Other evident problems concerning the right to a fair trial are the result of the amendments, also provided for in the decree, to the regulation of judicial notices. The decree provides for the use of one-way telematic systems that allowing judicial offices to issue any type of notice “towards” lawyers. However, lawyers are not allowed to benefit from such a system instead. The Observatory of the Criminal Chambers has already denounced the examples that have occurred throughout Italy of lawyers who have been prevented to issue telematic judicial notices, as well as of problems related to the notification of pre-trial detention orders.
Further attention should be paid to provisions of the decree which, with reference to persons detained, provide that the supervisory judiciary may suspend, in the period between 9 March 2020 and 31 May 2020, the granting of premium permits and the semi-liberty regime. This provision is inconsistent with constitutional principles and in particular with Article 27 of the Constitution, which implicitly protects the health of the inmate, who must also be allowed to carry out, in case of need, the quarantine period which, for obvious reasons, cannot be guaranteed in prisons.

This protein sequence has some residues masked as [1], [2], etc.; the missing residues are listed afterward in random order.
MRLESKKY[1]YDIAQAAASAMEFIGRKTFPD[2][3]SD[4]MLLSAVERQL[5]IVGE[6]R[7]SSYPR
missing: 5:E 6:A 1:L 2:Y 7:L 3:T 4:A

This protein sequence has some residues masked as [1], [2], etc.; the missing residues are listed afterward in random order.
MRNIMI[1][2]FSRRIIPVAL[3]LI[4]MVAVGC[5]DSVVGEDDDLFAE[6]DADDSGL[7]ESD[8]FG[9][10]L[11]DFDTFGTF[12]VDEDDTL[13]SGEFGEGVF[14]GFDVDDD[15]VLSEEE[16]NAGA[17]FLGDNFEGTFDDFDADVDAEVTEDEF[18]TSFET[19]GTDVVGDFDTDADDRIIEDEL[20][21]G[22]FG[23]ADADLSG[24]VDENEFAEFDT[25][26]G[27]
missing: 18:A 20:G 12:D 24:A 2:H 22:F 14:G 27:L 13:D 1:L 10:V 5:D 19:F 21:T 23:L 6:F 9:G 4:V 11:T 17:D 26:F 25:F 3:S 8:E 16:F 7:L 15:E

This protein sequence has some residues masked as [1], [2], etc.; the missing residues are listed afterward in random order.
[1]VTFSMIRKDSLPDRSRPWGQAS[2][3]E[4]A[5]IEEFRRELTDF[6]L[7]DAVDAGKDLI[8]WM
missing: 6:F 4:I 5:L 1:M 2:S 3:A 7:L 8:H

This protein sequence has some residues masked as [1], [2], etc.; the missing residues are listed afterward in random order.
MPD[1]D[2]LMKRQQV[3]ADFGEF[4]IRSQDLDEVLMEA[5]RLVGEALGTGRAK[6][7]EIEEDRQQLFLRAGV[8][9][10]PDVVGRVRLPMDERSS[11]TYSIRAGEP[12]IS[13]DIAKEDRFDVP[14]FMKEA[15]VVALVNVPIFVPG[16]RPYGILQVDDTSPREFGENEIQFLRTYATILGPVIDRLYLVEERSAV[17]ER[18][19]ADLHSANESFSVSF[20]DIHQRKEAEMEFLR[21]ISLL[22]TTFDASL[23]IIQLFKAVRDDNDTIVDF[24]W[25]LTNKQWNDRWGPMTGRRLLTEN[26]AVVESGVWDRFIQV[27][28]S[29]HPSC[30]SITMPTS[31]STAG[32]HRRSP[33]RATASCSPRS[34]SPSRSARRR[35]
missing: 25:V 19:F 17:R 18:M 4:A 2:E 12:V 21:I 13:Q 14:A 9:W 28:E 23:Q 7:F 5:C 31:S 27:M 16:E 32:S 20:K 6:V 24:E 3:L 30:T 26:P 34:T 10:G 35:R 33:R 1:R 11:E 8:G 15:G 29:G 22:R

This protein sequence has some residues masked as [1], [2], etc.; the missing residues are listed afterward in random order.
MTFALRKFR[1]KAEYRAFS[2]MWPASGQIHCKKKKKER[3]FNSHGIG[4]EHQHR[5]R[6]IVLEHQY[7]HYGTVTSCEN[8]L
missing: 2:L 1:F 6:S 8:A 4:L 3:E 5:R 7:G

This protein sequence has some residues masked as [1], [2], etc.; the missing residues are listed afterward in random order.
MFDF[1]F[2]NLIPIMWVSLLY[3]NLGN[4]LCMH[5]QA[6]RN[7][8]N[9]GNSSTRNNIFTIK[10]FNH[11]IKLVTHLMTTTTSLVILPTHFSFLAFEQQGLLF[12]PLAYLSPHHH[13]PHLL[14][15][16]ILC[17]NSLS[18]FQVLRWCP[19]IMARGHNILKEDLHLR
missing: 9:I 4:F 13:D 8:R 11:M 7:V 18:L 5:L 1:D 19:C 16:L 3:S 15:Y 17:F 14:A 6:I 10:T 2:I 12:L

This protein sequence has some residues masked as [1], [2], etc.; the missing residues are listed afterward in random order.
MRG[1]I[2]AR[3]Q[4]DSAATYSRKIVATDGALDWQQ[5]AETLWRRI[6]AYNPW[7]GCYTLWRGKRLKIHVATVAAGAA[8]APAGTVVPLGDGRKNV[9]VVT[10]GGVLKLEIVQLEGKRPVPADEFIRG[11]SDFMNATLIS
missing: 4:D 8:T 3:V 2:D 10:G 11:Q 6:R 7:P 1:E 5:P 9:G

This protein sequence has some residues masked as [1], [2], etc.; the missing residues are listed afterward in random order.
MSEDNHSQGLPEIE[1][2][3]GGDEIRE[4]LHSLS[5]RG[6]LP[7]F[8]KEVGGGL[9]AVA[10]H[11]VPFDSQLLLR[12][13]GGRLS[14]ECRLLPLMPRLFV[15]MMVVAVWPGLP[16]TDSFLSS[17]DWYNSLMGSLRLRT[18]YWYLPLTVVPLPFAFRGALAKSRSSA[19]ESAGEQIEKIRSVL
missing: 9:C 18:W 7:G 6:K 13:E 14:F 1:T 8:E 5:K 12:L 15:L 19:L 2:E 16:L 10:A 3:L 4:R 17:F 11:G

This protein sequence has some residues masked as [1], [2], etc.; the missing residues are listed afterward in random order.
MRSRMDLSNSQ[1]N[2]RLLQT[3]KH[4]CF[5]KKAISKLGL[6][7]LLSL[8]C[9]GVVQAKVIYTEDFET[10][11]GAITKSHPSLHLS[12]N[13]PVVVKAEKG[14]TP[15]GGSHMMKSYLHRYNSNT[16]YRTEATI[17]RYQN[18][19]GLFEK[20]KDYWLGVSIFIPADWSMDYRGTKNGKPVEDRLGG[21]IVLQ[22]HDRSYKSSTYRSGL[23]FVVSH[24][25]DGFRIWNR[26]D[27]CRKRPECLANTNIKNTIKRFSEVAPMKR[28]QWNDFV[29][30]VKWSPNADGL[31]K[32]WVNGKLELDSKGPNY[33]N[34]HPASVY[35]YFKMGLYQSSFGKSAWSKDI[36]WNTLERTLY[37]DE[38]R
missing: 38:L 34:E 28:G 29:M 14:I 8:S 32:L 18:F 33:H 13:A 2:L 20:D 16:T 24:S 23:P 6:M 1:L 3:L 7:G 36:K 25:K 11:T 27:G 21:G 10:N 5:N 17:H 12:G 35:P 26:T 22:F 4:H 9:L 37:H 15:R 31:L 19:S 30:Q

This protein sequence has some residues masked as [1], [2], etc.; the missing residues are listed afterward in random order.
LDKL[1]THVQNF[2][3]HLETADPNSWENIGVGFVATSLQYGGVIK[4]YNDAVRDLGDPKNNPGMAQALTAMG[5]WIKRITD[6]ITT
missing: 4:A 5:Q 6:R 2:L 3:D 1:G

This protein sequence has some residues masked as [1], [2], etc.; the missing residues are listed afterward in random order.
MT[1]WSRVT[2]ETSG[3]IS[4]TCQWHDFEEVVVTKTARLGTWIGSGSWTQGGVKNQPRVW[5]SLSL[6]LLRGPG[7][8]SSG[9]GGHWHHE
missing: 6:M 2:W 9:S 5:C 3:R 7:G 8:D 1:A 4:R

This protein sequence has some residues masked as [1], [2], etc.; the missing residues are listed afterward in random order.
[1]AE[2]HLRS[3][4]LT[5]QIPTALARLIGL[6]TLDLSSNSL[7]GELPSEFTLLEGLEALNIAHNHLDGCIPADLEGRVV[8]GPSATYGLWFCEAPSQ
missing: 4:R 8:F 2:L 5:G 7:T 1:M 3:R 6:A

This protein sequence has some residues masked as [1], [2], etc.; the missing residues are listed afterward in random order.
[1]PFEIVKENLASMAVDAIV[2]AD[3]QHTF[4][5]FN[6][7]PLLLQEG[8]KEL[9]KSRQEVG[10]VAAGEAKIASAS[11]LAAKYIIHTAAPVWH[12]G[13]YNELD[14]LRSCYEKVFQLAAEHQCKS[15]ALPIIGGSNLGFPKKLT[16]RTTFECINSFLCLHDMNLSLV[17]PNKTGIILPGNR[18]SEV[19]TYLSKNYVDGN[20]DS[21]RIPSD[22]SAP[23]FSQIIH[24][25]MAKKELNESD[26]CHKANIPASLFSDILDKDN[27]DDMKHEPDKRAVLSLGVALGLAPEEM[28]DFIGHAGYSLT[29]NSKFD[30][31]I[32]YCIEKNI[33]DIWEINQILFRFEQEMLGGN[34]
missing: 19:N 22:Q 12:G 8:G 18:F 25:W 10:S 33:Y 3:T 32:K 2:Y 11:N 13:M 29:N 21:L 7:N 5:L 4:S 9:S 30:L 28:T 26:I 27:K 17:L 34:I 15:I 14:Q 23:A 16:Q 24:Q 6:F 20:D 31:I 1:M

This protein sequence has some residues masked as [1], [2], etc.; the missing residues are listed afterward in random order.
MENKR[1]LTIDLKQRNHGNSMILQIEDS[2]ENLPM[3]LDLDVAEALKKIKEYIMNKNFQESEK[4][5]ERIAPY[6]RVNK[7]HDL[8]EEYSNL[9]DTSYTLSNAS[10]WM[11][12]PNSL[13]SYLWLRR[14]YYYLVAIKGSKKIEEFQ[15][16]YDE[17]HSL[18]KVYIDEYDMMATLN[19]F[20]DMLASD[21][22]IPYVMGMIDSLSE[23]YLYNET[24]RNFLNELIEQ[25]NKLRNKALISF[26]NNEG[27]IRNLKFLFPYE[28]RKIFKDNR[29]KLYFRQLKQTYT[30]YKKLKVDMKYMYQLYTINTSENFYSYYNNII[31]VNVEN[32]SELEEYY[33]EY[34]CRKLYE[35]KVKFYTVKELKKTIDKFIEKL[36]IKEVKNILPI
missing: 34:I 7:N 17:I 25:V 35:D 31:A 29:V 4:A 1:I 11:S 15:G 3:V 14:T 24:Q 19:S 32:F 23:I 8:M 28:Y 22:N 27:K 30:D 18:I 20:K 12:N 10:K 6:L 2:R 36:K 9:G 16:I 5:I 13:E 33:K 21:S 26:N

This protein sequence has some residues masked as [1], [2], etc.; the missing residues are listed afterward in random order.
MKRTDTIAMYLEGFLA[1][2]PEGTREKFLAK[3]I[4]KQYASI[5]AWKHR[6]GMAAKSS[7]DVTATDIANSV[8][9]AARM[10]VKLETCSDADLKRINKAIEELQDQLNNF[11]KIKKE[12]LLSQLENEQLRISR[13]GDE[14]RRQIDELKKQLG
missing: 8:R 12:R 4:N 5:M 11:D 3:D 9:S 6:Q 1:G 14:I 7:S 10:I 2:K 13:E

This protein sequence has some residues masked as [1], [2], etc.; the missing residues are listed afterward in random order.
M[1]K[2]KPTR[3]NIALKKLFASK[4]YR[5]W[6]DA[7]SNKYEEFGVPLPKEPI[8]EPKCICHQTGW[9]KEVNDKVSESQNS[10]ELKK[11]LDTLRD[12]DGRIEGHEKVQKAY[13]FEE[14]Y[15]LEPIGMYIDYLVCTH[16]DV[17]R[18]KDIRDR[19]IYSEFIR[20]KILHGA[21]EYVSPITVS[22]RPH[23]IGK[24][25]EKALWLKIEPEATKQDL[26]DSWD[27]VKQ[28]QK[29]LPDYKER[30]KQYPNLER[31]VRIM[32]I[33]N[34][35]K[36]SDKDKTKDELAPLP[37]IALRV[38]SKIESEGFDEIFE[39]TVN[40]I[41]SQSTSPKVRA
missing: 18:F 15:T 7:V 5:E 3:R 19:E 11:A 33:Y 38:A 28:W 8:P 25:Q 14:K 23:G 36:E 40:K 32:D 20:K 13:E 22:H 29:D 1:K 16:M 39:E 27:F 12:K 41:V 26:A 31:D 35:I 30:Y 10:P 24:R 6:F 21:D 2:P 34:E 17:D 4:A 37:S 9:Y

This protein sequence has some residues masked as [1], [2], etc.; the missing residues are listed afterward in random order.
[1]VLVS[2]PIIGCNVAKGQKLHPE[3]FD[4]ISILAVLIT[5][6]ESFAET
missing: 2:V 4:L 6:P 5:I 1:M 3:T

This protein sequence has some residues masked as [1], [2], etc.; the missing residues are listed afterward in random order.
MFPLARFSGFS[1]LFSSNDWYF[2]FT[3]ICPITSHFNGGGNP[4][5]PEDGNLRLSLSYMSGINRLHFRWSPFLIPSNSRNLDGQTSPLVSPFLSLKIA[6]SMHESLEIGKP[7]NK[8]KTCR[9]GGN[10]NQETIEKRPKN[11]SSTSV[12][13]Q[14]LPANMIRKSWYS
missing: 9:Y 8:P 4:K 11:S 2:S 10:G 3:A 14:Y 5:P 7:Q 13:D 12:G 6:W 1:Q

Finally, the rules providing for an unjustified suspension of the statute of limitations are of dubious constitutional legitimacy, since there is no evident link between these rules and protection of community health and heavily affect the status of the defendants.
Ultimately, especially for criminal proceedings, it must be recognised that some of these provisions have a significant impact on the right to a fair trial, such as the reasonable length of the proceedings, access to a lawyer, effective participation in the proceedings, public knowledge of the hearing, the right to be present at the hearing, the preparation of the defence, and the right to a prompt decision on the legitimacy of pre-trial detention.